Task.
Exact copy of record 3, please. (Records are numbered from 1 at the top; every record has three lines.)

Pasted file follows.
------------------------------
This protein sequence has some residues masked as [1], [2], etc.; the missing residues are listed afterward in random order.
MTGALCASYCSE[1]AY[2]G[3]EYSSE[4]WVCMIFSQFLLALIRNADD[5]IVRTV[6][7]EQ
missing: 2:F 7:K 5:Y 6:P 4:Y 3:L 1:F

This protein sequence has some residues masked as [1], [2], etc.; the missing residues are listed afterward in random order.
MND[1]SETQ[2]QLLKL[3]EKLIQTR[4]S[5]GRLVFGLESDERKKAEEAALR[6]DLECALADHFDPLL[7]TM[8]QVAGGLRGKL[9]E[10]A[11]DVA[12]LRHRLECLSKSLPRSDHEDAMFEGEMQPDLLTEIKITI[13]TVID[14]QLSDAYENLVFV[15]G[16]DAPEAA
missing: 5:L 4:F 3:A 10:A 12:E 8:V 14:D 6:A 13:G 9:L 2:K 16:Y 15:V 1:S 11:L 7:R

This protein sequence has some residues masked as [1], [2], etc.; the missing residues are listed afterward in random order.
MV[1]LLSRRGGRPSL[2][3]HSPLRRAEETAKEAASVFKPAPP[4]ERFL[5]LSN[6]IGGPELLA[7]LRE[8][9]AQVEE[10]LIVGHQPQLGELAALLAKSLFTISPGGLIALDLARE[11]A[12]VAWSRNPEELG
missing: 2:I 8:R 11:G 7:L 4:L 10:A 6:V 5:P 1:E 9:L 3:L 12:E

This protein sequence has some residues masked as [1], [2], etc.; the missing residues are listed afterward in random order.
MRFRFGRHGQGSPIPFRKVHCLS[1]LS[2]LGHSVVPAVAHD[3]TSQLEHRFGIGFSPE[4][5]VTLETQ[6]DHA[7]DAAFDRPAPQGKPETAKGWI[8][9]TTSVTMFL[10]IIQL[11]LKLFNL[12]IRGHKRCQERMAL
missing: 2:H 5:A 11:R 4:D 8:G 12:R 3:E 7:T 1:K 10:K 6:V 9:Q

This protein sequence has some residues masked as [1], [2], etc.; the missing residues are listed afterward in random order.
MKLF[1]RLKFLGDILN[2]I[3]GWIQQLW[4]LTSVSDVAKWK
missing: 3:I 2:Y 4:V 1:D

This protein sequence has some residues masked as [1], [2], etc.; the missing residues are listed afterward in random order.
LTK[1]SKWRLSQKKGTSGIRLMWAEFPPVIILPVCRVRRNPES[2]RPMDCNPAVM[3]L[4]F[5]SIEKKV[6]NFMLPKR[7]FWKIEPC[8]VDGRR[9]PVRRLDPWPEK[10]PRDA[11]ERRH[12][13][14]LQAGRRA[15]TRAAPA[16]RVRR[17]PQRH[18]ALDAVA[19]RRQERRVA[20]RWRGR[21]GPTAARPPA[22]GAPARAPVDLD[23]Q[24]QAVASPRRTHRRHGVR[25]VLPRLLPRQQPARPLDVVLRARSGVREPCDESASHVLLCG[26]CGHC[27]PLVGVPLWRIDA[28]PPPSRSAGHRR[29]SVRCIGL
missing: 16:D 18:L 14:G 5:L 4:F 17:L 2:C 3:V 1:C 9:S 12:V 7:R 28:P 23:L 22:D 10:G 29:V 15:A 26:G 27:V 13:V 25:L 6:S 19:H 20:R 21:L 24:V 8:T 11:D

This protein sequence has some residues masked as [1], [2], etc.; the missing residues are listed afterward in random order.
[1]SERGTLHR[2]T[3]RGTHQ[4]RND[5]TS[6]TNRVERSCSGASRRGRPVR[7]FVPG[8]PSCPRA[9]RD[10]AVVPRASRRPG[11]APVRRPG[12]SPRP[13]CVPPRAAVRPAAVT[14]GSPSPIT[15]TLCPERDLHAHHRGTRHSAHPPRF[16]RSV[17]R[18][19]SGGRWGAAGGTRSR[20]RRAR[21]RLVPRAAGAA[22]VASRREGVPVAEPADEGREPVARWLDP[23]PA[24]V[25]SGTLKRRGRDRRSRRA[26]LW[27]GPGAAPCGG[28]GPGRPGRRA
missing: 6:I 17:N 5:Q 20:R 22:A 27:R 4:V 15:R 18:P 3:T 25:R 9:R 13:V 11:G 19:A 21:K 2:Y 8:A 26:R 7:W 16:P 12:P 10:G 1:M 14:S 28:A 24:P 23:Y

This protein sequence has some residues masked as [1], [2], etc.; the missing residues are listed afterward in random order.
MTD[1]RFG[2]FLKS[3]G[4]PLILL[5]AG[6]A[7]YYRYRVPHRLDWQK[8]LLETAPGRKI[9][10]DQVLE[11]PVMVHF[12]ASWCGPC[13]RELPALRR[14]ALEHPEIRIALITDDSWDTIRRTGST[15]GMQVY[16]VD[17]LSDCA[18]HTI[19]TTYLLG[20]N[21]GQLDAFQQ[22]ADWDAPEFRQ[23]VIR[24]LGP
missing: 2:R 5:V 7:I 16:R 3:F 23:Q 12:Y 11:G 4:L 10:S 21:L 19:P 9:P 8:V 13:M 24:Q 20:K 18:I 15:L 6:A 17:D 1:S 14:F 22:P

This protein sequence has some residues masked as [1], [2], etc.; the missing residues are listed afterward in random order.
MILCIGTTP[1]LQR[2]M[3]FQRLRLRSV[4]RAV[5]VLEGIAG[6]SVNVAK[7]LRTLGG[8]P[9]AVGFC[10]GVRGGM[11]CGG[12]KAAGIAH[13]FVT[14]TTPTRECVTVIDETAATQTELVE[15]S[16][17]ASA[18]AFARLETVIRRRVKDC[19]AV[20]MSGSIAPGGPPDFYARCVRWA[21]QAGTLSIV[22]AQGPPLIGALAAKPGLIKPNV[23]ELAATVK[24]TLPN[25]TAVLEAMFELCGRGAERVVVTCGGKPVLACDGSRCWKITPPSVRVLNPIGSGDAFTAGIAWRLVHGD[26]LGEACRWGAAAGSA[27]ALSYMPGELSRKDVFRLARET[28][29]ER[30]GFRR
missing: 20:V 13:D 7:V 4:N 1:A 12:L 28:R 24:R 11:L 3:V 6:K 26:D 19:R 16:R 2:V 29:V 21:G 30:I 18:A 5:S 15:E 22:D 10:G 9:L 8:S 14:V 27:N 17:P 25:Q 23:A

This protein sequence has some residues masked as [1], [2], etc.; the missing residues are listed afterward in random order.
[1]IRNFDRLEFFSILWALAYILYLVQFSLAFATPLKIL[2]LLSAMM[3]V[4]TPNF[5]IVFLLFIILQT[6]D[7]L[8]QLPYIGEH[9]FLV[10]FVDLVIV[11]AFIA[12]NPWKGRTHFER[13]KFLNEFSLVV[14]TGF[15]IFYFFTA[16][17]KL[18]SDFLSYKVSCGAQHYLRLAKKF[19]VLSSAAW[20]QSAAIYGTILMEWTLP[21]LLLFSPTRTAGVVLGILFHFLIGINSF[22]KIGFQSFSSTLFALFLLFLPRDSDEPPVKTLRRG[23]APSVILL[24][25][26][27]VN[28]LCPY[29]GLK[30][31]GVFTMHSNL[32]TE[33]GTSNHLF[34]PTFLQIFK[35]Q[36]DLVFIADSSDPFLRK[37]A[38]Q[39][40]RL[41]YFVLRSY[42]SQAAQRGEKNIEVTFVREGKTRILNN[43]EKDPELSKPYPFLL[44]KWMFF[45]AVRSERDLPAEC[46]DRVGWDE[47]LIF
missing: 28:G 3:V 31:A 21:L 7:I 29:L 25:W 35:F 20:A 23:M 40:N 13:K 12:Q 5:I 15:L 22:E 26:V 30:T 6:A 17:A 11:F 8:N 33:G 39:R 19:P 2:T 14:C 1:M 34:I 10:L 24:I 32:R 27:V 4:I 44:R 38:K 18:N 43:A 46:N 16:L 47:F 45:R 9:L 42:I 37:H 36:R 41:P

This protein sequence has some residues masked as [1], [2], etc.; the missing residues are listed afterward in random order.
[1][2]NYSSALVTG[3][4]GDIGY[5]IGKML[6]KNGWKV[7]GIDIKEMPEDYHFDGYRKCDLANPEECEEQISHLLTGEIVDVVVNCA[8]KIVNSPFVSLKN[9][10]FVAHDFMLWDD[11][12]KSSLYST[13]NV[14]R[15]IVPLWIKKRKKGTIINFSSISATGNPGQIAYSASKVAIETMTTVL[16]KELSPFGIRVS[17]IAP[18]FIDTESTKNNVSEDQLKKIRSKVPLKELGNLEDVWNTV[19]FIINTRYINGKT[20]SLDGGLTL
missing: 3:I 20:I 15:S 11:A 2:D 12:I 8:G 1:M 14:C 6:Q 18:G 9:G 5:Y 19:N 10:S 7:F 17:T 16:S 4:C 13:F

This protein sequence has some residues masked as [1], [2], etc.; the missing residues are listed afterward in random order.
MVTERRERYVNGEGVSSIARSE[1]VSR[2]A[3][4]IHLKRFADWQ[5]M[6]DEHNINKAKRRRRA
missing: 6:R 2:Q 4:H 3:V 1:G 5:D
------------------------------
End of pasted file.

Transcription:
This protein sequence has some residues masked as [1], [2], etc.; the missing residues are listed afterward in random order.
MV[1]LLSRRGGRPSL[2][3]HSPLRRAEETAKEAASVFKPAPP[4]ERFL[5]LSN[6]IGGPELLA[7]LRE[8][9]AQVEE[10]LIVGHQPQLGELAALLAKSLFTISPGGLIALDLARE[11]A[12]VAWSRNPEELG
missing: 2:I 8:R 11:G 7:L 4:L 10:A 6:V 5:P 1:E 9:L 3:L 12:E